Facebook, once reserved purely for college students looking to determine the relationship status of that cute coed in chemistry class, has become an increasingly valuable resource for professionals.
Many law bloggers have Facebook fan pages for their blog or firm. However, like a blog, a Facebook fan page is not entirely an “if you build it, they will come” sort of tool.
This can become a time-sensitive issue if you’re hoping to set a custom URL for your page before someone else grabs it. You need a minimum of 25 fans to reserve a custom URL for your Facebook fan page, but this won’t happen if no one knows your page exists.
So, how do you get relevant people to find — and “like” — your page?
1. Suggest to your Facebook friends that they like it
You’ve probably been asked by a Facebook friend, via Facebook, to become a fan of their page at some point. You, too, can suggest to your Facebook connections that they like your page. Hey, your slacker nephew in Albuquerque may not be part of your target audience, but he can at least help you reach lucky number 25.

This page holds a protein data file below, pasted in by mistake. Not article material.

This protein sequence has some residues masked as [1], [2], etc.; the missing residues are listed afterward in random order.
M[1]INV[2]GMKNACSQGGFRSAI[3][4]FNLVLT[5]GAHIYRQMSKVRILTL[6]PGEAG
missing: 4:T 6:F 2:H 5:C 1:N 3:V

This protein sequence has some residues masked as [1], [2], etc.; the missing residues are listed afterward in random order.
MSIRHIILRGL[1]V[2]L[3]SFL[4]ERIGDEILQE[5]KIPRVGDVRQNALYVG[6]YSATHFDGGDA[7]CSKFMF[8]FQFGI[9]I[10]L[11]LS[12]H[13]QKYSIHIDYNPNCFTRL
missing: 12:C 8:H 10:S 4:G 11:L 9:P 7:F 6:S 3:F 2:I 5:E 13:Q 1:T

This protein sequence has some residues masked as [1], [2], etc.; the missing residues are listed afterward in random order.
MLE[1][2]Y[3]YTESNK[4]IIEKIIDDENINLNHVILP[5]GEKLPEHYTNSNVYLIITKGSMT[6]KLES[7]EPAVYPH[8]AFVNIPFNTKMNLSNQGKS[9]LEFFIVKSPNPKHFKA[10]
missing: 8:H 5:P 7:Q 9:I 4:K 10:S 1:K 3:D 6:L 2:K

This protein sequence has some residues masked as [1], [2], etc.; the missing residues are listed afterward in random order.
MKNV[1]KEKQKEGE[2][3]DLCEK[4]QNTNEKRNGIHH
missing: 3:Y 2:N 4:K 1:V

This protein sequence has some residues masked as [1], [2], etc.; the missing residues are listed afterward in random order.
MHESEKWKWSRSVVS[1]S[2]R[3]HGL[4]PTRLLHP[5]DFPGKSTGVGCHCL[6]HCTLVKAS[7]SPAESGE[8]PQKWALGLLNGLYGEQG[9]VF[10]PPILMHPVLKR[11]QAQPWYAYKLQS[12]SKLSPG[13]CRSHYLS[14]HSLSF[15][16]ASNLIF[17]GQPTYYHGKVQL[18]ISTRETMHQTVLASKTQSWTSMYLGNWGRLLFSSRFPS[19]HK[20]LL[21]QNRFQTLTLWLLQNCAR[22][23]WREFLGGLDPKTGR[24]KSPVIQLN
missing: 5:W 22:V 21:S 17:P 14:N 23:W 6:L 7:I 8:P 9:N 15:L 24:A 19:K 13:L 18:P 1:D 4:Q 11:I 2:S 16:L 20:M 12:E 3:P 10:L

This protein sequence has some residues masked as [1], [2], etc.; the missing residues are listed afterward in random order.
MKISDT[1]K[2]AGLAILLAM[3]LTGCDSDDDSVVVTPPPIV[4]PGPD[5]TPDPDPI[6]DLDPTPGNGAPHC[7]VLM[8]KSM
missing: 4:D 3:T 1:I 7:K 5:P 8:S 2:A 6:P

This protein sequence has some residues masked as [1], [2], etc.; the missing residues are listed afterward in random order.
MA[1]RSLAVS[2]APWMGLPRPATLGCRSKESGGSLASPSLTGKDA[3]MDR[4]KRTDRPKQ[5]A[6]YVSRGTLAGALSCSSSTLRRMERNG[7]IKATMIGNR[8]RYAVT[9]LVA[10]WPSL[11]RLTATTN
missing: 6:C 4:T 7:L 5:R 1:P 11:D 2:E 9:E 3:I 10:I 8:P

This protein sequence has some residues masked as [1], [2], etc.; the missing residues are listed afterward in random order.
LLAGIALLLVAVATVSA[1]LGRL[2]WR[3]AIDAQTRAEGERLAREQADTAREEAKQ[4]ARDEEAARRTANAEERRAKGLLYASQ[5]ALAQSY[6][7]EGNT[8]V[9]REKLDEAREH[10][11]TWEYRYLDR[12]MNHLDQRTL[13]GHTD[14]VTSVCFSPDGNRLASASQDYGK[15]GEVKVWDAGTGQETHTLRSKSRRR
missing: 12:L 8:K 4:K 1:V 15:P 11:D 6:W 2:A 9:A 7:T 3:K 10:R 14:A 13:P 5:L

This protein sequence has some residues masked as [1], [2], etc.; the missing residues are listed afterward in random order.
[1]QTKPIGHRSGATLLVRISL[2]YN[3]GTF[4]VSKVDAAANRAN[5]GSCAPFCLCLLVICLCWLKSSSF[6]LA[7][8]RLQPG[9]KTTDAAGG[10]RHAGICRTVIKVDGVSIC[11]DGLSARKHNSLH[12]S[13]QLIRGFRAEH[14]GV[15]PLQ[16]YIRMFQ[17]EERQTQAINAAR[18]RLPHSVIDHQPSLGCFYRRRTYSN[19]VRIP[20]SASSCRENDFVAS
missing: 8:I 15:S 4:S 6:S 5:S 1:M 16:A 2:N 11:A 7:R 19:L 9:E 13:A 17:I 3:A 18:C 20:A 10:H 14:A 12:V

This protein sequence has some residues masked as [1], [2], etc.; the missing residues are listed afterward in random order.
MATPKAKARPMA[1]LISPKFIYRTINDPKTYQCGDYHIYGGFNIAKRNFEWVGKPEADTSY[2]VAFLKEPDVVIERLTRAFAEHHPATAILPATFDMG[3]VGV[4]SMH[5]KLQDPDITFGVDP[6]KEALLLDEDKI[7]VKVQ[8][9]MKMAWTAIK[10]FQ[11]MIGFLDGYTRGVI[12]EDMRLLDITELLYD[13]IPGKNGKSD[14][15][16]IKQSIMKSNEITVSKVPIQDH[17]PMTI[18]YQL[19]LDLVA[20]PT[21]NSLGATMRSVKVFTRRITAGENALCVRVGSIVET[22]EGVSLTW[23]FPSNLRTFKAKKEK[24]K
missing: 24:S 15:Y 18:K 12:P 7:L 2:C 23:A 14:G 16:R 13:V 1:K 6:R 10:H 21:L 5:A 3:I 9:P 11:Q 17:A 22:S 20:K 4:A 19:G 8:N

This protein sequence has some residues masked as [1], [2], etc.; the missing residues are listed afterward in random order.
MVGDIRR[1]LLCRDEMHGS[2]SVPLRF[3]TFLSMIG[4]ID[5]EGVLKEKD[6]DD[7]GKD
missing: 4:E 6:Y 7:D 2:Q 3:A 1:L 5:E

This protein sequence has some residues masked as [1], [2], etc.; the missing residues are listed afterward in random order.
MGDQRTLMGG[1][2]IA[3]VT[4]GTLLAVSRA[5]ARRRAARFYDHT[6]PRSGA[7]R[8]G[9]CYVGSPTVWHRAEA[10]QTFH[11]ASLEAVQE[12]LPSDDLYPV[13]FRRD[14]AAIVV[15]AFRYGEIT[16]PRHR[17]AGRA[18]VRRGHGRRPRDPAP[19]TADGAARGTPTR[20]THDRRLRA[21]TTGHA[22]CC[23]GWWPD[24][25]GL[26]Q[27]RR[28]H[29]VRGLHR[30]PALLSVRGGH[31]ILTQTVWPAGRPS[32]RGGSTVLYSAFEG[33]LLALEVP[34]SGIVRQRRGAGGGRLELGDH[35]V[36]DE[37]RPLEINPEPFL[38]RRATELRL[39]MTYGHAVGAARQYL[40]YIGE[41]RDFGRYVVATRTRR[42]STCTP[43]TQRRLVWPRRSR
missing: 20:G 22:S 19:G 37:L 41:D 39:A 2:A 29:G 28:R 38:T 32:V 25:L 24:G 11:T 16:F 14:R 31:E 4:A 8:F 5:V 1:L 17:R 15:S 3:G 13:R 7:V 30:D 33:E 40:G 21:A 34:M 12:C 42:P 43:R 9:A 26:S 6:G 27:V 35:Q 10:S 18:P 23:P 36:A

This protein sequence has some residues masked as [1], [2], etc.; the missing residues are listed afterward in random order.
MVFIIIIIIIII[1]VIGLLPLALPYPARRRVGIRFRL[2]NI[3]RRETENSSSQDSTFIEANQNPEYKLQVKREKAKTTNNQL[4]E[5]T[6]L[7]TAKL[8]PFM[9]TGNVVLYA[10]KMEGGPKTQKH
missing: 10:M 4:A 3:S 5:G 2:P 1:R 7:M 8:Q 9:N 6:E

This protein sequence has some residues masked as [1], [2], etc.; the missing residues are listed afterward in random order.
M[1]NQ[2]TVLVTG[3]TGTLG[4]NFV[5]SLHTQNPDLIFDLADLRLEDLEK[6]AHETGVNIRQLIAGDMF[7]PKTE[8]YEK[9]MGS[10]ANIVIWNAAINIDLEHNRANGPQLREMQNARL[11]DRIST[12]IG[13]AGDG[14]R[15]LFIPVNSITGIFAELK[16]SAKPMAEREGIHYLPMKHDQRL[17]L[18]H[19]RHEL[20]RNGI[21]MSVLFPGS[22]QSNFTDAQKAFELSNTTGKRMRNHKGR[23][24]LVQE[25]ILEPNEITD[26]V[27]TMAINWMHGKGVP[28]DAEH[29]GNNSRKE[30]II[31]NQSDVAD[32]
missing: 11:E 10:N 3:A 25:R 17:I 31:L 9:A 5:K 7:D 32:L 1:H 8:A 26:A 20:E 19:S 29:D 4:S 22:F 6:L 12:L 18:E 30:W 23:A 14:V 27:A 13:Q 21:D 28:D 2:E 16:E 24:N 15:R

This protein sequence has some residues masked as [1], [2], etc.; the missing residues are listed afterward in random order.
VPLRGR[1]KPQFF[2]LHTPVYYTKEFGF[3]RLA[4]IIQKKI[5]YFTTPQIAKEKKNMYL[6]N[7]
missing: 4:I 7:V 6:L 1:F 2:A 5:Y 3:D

To do so, visit your page and look in the upper right-hand corner. You should see a link that says “Suggest to friends.” Click on it — this window will appear:
You can then select which friends to invite or select them all. They will receive a message via Facebook and an email notification (if they have email notifications turned on) letting them know that you have made this suggestion.
A more subtle way to promote your page from within Facebook is to post a status update advertising it. Look at the bottom of the left-hand sidebar — you should see a link to “share”:
This will show up in your feed, and friends viewing your update might be tempted to check it out.
2. Email friends and professional acquaintances
You might not be Facebook friends with your professional contacts, but chances are high that you have their email addresses in your digital Rolodex. Sending these folks a gentle nudge to visit your page, if you’re comfortable doing so, allows you to add a personal touch to the invitation.